m a g a z i n e
Little Gems We Can Learn From Vancouver.
How Vancouver Creates Urban Sparkle
By Bob Chew
Anyone who has visited or lived in Vancouver can rattle off a list of why it’s called "the most livable city in the world."
A fundamental asset is the geography. Some liken the province it resides in, British Columbia, to “Maine on Steroids.” And it’s true. The massive rivers and mountains and forest and fjords are, well, massive. And Vancouver sits like a little jewel box on the bottom of this natural awe. And that helps when you want a little nature mixed in with your city.
We can all learn from how Vancouver does it. It starts with the general British-influenced love for design and nature and gardens. The city has started its own “Urban Design Awards” too, to honor the best in its urban building, architecture, public spaces, and landscape. Perhaps all cities should do the same, if for no other reason than to encourage some creative urban thinking.
The urban design awards are for projects that “demonstrate visionary thinking and support design excellence in Vancouver,” the award committee says. Ten “Urban Design Awards” will be presented at a ceremony held every other September starting this year. (I’ll detail the winners in the next story.)
“Vancouver has never held urban design awards before,” said Brian Jackson, the city’s manager of planning and development, when it was announced. Jackson is the man behind the competition.
One of the more interesting categories is “urban elements,” defined as “a single, small-scale piece of a building or landscape that contributes to the quality of the public realm, such as street furniture, lighting, memorials or public art.”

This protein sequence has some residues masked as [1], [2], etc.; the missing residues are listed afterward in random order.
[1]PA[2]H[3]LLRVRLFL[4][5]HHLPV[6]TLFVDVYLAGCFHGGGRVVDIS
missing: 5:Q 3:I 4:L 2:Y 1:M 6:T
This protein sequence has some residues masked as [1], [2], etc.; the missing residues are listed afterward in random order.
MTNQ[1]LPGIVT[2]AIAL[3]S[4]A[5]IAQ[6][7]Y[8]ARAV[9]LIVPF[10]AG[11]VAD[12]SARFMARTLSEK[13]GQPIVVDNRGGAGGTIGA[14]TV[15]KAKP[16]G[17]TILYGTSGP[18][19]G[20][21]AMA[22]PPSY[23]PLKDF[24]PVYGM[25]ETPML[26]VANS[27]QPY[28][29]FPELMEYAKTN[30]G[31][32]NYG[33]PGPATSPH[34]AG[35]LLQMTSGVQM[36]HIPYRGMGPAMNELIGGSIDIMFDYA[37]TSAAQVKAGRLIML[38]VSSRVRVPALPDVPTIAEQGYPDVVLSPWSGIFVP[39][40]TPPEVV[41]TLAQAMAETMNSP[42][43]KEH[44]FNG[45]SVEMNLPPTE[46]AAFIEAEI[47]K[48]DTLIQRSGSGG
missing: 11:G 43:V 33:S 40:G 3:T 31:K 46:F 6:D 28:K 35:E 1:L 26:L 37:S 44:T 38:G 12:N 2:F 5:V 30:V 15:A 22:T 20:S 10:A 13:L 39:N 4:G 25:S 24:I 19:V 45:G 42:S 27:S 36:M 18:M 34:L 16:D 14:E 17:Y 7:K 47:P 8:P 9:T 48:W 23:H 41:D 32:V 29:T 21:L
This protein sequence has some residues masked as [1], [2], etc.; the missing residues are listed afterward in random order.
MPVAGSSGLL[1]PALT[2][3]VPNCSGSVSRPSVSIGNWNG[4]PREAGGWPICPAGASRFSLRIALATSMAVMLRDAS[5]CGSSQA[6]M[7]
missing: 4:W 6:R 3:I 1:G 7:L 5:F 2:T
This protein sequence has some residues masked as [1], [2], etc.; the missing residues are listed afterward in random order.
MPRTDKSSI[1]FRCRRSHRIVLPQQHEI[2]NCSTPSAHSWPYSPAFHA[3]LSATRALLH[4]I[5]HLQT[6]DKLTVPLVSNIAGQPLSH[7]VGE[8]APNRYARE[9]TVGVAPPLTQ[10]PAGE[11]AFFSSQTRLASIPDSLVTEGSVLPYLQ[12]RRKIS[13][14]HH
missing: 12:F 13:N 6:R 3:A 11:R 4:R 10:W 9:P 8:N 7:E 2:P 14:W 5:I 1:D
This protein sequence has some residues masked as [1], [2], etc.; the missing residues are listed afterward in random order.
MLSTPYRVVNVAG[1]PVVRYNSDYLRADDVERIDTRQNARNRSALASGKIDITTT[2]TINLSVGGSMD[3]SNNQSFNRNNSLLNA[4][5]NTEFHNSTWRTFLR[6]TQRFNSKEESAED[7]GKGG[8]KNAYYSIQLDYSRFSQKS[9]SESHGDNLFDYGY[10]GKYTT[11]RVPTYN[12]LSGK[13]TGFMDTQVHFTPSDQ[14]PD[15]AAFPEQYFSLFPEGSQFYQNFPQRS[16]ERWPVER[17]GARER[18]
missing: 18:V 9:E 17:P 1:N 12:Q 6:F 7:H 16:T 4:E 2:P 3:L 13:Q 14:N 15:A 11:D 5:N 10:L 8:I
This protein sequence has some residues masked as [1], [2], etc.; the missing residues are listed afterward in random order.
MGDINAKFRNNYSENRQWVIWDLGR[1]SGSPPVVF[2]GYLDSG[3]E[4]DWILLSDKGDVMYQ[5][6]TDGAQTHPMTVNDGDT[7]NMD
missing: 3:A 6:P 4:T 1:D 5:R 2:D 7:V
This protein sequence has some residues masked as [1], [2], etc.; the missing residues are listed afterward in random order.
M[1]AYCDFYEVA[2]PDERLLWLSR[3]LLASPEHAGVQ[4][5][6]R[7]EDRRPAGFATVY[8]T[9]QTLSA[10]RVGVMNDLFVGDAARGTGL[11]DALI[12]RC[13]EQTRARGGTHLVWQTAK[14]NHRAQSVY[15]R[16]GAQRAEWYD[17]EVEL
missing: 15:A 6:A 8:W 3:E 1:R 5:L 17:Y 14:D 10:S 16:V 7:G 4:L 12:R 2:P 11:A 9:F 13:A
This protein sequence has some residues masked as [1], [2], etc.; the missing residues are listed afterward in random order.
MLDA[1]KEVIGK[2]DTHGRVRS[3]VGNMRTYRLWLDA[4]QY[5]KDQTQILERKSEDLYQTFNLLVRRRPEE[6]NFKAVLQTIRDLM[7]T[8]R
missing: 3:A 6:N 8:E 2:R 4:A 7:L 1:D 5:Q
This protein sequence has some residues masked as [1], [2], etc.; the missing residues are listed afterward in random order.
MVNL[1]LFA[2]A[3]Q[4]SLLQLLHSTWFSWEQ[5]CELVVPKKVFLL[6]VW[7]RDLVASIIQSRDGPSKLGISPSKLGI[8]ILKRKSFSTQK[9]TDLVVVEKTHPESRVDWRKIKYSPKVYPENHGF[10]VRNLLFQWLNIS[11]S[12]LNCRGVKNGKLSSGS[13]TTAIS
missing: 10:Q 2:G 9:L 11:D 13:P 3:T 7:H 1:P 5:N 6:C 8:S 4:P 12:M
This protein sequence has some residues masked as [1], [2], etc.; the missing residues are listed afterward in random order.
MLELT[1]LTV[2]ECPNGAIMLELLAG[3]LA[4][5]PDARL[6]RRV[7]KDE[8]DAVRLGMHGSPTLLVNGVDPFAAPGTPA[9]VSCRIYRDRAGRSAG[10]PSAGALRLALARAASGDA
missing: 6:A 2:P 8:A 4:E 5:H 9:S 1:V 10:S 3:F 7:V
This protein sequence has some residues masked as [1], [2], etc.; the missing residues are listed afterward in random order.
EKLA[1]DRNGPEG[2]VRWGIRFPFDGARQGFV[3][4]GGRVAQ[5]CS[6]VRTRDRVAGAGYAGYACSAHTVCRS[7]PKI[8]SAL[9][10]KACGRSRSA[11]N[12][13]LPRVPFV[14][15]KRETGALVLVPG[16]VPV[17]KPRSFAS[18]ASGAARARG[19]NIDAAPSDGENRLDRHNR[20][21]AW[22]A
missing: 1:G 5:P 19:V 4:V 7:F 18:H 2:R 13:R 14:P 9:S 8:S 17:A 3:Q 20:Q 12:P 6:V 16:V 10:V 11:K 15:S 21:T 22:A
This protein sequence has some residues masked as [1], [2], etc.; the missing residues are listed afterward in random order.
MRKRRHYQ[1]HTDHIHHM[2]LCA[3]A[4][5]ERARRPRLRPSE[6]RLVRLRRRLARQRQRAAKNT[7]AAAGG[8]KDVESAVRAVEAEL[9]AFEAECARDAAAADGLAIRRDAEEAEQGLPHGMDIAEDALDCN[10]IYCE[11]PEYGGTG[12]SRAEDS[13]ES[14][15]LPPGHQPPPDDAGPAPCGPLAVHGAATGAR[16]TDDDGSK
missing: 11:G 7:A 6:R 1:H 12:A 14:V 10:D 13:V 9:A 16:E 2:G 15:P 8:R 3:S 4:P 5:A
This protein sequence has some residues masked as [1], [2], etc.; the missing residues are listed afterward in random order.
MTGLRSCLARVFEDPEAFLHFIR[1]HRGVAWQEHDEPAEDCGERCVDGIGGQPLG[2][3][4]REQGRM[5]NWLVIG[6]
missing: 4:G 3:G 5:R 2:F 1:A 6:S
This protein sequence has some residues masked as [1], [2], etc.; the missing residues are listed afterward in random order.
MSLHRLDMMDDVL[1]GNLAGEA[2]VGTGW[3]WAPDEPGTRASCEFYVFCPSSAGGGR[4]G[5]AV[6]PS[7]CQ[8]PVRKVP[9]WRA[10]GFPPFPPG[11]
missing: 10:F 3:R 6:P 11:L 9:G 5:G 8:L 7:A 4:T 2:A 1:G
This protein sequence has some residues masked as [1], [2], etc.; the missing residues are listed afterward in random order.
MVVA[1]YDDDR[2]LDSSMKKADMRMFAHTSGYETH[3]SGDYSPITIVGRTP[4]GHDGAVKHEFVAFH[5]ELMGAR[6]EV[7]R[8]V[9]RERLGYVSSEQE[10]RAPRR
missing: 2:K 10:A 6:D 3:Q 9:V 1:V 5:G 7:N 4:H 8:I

These little “discovery spaces” are what make a city. Jackson likens them to “little gems.”
“I think there’s all kinds of hidden buildings or buildings that people just don’t consciously think about,” he said. “They fit so well into the urban fabric. Sometimes people don’t even notice them but when you look at the detailing of the building, I think they really do contribute to our streetscapes and the positive attitude that we have towards our city.”
But these little “gems” make for a big attractive sparkle, too. Businesses of all sorts are finding Vancouver is better.
Recently, TED conferences moved its operation to Vancouver from Long Beach, Calif. Twitter plans on opening a “Global Center of Excellence.” Seattle-based online retailer Amazon plans to open a 91,000-square-foot office with enough space to employ nearly 1,000 people at the TELUS Garden development in downtown.
Facebook, the world’s largest social-networking site, signed a three-year deal for 20,000-square-feet office space in Coal Harbour. Vancouver’s own HootSuite, the social-media-management app, has expanded last year from a 14,000-square-foot office to a 33,000-square-foot building with room to grow.
Why are they coming? Just look around. The city is a marvel.
The West End is bounded by water: English Bay, Coal Harbour, and Lost Lagoon in world-famous Stanley Park. Recreational amenities are within walking distance for residents. The West End includes Davie Village and Denman Street, which together provide for local hip shopping and restaurants. This area also has high-end retail on Robson Street.
Then there is Fairview, home to Granville Island, and also to Gallery Row in the South Granville shopping district. Fairview is in the central section of the city, from Granville Island along scenic False Creek to Science World, and south to Shaughnessy. It’s all very walkable and livable.
Vancouver has a thriving live music scene. You can find intimate jazz lounges to raucous rock bars, but for music lovers looking to catch a big-name performer, The Commodore Ballroom is a “must” on the hit list. This historic venue has been open since 1929 and has hosted notable performers such as Sammy Davis Jr., Red Hot Chili Peppers, Snoop Dogg, Dr. Dre, Nirvana and Lady Gaga.
Let’s not forget the meditative side of urban living. As the birthplace of yoga wear giant Lululemon Athletica, the yoga culture is everywhere in Vancouver.
No matter what you’re into, Vancouver seems to have figured out some of the best in urban living, and it’s awesome.
Bob Chew is editor of Urban:Fix.